You Are Not Your Instagram
Rarely in 2015 is social media not a hot news topic – we scroll down our Facebook feeds to see an article promising six things we can do to get more likes on our Instagram posts immediately followed by a shock-value video highlighting everything we miss out on when we live with our faces turned down toward our phones.
But over the past week in particular, the realities (or lack thereof) of social media have been everywhere thanks to a well-known YouTube and Instagram user named Essena O’Neill. O’Neill is a 19-year-old Australian model and your high-school aged younger sister’s social media crush, with a half a million followers on Instagram and a dedicated circle in the YouTube community.
This week, you’ve probably seen her name attached to the phrase “Social Media is Not Real Life,” the headline that replaced her Instagram account title after shutting down her YouTube and all other social media accounts. O’Neill used her Instagram and new website, Let’sBeGameChangers.com, to be radically real with the public about how her self-worth became tied to the number of likes, followers and sponsors she accumulated and how deeply unhappy this left her.
Unsurprisingly, there has already been backlash tossed in O’Neill’s direction for her bold move, with detractors attacking her legitimacy because her name recognition has now paradoxically reached an all-time high on social media. They might just be missing the point.
As someone who is studying journalism and business in 2015, I am well-versed in the language of viral media. Personal branding, search engine optimization and, yes, how to write a catchy hashtag are actual lessons in my classes, more and more of which have involved being on Twitter as part of an assignment that helps me earn my degree.
This is the way we communicate with each other, buy things from each other and find out about new things going on in the world. It is a functioning part of any good business. We of that famous millennial upbringing take a glance at the dreamlike content posted by large companies on their Instagram accounts and think, “No shit, it’s not real.”
We can now take these same tools and turn our private life – our Sunday morning coffee, our sleepy late-night talks, our celebratory drinks – into a brand in itself. And that’s where it gets a little dicey.
Success involves coordinated cropping, one signature filter and a very particular aesthetic. Do you love to run marathons and also have a breakfast habit that includes a giant stack of chocolate chip pancakes? You can be either “foodporn” or “fitspo” – choose carefully and keep the other part of you to yourself, please.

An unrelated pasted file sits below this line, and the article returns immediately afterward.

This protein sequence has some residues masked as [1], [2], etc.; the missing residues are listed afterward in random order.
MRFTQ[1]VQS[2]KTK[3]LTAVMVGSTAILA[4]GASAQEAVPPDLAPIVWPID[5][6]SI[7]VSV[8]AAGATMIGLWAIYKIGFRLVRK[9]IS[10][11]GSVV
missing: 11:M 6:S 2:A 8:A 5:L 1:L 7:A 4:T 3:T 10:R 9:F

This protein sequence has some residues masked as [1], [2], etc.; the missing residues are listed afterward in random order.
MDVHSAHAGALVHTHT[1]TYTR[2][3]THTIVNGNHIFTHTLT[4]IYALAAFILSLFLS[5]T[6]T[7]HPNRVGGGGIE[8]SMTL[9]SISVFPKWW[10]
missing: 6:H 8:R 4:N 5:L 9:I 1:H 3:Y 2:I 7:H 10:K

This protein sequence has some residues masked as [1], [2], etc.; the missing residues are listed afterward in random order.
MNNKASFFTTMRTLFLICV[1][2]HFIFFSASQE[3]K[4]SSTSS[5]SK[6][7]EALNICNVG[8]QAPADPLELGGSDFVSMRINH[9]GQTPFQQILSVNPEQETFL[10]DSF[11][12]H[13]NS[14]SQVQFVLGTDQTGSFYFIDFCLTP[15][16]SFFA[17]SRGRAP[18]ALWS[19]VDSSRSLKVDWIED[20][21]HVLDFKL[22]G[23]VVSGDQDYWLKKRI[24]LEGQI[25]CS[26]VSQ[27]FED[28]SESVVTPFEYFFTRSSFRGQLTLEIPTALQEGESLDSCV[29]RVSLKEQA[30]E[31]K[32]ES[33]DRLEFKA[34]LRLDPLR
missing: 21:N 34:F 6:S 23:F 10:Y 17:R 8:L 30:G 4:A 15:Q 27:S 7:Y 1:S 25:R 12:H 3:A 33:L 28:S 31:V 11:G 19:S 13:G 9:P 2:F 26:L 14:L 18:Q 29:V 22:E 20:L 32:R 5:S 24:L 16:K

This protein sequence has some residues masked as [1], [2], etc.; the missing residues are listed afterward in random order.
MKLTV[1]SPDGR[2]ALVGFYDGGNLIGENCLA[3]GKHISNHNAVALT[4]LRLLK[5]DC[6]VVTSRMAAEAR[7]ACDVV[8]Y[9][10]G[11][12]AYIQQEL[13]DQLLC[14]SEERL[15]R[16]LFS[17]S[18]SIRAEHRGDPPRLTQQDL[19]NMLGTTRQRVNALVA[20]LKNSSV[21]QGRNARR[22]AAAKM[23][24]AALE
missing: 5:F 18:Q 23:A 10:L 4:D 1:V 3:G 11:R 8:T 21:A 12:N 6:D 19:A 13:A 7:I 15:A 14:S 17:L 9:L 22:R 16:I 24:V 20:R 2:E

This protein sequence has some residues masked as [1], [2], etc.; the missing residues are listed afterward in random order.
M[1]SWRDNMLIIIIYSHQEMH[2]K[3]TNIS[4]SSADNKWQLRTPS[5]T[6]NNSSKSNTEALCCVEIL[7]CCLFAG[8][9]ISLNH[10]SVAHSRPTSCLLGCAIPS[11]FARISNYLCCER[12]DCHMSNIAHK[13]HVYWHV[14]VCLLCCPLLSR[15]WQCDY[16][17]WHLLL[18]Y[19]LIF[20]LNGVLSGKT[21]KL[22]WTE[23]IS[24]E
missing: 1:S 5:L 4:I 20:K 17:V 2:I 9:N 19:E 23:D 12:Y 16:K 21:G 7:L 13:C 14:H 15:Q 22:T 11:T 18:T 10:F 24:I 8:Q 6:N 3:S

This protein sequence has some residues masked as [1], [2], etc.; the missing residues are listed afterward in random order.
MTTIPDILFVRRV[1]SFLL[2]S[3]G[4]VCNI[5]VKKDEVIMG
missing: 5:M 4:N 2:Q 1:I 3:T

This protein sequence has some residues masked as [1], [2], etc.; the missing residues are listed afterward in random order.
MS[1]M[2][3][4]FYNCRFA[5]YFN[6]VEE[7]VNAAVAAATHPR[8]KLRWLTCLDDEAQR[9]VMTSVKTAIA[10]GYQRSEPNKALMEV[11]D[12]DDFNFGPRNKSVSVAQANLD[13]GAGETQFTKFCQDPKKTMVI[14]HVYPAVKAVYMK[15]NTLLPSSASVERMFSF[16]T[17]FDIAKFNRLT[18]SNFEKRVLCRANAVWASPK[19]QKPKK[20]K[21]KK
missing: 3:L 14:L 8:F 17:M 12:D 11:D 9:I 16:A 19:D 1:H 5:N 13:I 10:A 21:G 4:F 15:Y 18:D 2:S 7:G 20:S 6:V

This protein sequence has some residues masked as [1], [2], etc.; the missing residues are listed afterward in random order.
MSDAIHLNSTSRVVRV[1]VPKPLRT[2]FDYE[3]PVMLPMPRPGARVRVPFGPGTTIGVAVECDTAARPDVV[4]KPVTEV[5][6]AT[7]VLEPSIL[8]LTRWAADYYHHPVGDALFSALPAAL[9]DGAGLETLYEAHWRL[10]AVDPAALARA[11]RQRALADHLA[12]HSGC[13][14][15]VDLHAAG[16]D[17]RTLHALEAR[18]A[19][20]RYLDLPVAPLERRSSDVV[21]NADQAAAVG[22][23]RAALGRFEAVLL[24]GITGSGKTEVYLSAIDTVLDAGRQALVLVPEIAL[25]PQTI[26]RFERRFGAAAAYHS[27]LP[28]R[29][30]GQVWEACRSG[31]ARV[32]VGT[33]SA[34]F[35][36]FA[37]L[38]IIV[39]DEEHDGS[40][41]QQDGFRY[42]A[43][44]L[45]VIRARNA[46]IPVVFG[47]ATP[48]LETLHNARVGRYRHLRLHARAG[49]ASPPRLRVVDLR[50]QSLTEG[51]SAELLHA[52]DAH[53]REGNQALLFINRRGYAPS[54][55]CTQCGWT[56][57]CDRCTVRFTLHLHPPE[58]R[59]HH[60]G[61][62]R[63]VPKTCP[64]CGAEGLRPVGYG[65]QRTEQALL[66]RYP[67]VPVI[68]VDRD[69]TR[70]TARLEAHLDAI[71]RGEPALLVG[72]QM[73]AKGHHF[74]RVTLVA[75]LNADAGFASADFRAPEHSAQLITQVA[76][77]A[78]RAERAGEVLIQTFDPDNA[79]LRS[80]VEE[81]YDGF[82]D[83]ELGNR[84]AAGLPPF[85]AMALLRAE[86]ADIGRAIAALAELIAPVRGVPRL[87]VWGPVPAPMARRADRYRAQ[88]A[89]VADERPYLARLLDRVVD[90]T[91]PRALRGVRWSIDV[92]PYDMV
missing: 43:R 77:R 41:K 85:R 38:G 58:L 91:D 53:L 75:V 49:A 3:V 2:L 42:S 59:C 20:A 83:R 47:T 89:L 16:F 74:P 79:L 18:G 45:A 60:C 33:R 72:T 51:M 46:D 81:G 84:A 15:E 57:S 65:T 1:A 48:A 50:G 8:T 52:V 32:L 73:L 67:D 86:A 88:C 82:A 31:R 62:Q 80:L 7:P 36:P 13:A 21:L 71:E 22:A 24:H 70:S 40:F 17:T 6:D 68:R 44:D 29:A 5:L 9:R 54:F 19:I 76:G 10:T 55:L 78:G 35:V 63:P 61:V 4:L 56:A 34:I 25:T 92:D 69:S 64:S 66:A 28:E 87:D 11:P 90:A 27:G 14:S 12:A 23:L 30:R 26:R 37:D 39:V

When we are at the grocery store, we look for brands that we know we enjoy and trust. When we are at the mall, we look for brands whose products we know won’t fall apart in the dryer the first time we wash them (or that will – just in time for me to realize those trendy 1970’s-style flare pants are not my look).
But is there anyone who truly believes it makes sense to evaluate other people this way, that a word as cold and corporate as “brand” can be applied to a person? To try to squeeze a living, breathing and growing being into a package that can be marketed and “go viral” is to take away so much of the value of this crazy human experience.
Though it’s easy to forget, you are not a brand. You are not a corporation, a product, a breathless advertisement to be accepted or rejected. You are a whole, messy human being with good days and bad days and days where you eat healthy and days that you spend on hungover on the couch, face first in last night’s pokey stix. You are a living, breathing creature with the power to create change and art and music and ideas and many other things that cannot be encapsulated in a photo with a filter slapped on.
O’Neill’s first video after her social media awakening urges her fans, “Let’s create new cool stuff. Let’s say to each other that we’re more than a fucking number.” There’s nothing wrong with using these platforms – let’s just use them as a means to create, to share and to connect. Let’s forget the boundaries and the unspoken rules. Let’s refuse to be limited to what’s going to rack up the most of those little hearts.